Puʻu Kukui Elementary School Celebrates Inaugural Year

May 15, 2014, 8:33 AM HST · Updated May 16, 6:58 AM

Puʻu Kukui Elementary School. Photo by Wendy Osher.

Puʻu Kukui Elementary School. Photo by Wendy Osher.

By Wendy Osher

The state Department of Education announced that its newest school, Puʻu Kukui Elementary School in Wailuku, will celebrate the completion of its milestone first year with a school-wide celebration and dedication ceremony on Friday, May 16, 2014.

The theme of the celebration is “Leadership and Gratitude,” which will include a Hō‘ike in which students will showcase their leadership experience in a gallery walk and campus tours.

The Hō‘ike ‘Ike ‘Ohana Day begins at 9 a.m. at the school’s central lawn, with parking and shuttle service available at the nearby Maui Tropical Plantation.


School administrators are encouraging families to walk or carpool if possible as street parking is not permitted in the surrounding subdivision.

The school welcomed more than 500 Central Maui students in kindergarten through fifth grade when it opened its doors on August 5, 2013.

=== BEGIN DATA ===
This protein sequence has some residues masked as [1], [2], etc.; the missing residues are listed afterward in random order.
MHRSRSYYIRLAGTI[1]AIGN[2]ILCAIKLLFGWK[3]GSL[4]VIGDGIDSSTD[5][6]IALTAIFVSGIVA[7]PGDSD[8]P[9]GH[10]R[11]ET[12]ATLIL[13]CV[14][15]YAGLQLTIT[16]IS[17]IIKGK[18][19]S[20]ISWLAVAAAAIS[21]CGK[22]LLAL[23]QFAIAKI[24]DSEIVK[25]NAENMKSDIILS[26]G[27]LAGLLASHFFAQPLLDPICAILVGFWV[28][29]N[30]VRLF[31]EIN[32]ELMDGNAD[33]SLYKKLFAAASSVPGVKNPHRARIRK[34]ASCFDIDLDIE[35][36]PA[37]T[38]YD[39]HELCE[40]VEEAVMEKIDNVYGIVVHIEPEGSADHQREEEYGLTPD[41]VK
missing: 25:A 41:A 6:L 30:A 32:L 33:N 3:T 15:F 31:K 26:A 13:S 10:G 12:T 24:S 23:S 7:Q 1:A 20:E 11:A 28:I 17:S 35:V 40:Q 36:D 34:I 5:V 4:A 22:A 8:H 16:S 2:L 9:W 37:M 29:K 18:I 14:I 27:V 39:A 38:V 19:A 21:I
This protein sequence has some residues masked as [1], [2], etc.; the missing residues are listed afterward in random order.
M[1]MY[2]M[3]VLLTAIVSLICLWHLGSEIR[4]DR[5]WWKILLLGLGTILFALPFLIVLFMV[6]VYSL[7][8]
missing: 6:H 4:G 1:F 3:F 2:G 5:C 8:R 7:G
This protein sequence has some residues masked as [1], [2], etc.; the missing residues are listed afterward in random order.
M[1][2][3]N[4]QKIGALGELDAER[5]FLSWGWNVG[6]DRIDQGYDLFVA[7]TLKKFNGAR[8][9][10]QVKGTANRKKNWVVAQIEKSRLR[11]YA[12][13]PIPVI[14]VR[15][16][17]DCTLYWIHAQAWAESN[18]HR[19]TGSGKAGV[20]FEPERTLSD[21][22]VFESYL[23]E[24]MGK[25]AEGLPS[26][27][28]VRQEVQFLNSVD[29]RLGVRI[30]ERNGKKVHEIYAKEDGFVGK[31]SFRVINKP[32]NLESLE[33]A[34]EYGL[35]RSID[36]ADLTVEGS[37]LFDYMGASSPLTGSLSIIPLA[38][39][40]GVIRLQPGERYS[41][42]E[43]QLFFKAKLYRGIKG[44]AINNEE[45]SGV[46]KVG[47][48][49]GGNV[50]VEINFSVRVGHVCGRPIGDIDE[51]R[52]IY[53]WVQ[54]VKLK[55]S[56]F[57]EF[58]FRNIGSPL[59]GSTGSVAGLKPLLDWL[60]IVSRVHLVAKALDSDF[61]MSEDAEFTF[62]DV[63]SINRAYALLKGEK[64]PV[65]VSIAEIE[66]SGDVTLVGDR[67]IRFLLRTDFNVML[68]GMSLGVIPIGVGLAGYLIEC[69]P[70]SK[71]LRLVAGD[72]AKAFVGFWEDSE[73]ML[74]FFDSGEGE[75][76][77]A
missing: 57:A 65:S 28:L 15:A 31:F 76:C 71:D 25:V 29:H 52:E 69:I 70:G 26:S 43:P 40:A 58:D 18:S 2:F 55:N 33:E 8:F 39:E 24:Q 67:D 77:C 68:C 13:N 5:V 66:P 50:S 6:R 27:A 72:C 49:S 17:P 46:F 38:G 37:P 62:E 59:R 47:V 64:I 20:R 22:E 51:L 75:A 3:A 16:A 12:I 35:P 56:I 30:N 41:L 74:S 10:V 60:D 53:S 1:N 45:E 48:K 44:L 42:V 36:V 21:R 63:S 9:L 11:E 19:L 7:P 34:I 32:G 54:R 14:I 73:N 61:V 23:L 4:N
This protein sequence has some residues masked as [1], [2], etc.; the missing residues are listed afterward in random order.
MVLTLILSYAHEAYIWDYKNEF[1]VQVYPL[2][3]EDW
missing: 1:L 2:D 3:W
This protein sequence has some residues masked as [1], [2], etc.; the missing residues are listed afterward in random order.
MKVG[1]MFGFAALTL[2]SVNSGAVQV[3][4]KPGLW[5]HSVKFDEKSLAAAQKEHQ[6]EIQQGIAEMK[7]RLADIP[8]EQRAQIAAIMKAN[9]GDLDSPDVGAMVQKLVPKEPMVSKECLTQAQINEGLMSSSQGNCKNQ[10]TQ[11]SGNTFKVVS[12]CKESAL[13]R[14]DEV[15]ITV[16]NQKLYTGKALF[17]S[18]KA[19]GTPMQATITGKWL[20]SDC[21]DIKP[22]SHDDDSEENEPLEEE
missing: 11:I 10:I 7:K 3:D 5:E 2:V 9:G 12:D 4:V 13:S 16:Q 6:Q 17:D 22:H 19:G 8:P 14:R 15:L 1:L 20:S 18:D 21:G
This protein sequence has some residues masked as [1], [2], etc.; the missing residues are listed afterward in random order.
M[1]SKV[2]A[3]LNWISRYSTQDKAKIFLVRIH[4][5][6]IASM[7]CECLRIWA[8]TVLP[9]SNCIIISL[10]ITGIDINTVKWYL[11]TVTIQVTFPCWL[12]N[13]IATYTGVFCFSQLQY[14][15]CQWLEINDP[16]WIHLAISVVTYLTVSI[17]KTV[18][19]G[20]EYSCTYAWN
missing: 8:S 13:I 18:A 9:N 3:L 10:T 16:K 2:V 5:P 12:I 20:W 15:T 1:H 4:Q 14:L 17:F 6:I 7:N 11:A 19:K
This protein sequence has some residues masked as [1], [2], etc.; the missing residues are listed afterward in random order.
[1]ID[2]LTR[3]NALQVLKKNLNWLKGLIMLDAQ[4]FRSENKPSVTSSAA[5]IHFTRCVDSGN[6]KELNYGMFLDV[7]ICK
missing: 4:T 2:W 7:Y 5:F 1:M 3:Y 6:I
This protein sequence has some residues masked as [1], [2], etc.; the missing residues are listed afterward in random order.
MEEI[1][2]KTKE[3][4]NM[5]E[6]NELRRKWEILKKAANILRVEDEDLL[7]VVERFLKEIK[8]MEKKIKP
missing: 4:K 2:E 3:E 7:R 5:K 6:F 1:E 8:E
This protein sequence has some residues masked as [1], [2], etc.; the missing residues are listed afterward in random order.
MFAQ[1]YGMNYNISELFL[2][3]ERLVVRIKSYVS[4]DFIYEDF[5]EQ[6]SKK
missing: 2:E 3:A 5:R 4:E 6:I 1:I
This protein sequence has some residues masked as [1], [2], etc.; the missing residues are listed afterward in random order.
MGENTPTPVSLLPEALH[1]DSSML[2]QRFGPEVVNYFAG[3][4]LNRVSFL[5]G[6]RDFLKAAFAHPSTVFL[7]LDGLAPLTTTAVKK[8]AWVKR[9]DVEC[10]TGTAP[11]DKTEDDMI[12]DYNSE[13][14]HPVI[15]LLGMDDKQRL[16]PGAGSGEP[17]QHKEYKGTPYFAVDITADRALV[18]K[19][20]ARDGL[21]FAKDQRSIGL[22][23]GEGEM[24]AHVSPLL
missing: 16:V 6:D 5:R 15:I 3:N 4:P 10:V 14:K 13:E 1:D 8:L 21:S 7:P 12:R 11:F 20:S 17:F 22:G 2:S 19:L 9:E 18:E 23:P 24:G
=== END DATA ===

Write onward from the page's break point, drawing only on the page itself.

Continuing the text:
Department officials say Pu‘u Kukui is also the first public elementary school in Hawai‘i to earn ‘gold’ certification for Leadership in Energy and Environmental Design.

The campus spans about 90,000 square feet and features energy-efficient classrooms, with photovoltaic panels and wind turbines installed on one of the school’s nine buildings.

Superintendent Kathryn Matayoshi who will be in attendance for the anniversary event, said in a press release, “Nurturing lifelong learners and leaders is a commitment set by Principal Chad Okamoto and all of the teachers at Pu’u Kukui. The staff and students have shown that they are caring for their community and living up to the school’s name Pu‘u Kukui, which means hill of enlightenment.”

The project, referred to in its infancy as Wailuku II Elementary, is situated in the Kehalani Mauka subdivision, and is now the second public elementary school in Wailuku.

Then-Sen. President Shan Tsutsui (who is now lieutenant-governor), along with Representatives Kyle Yamashita and the late Bob Nakasone successfully secured a $14 million appropriation during the 2007 legislative session to plan, design and construct the school.



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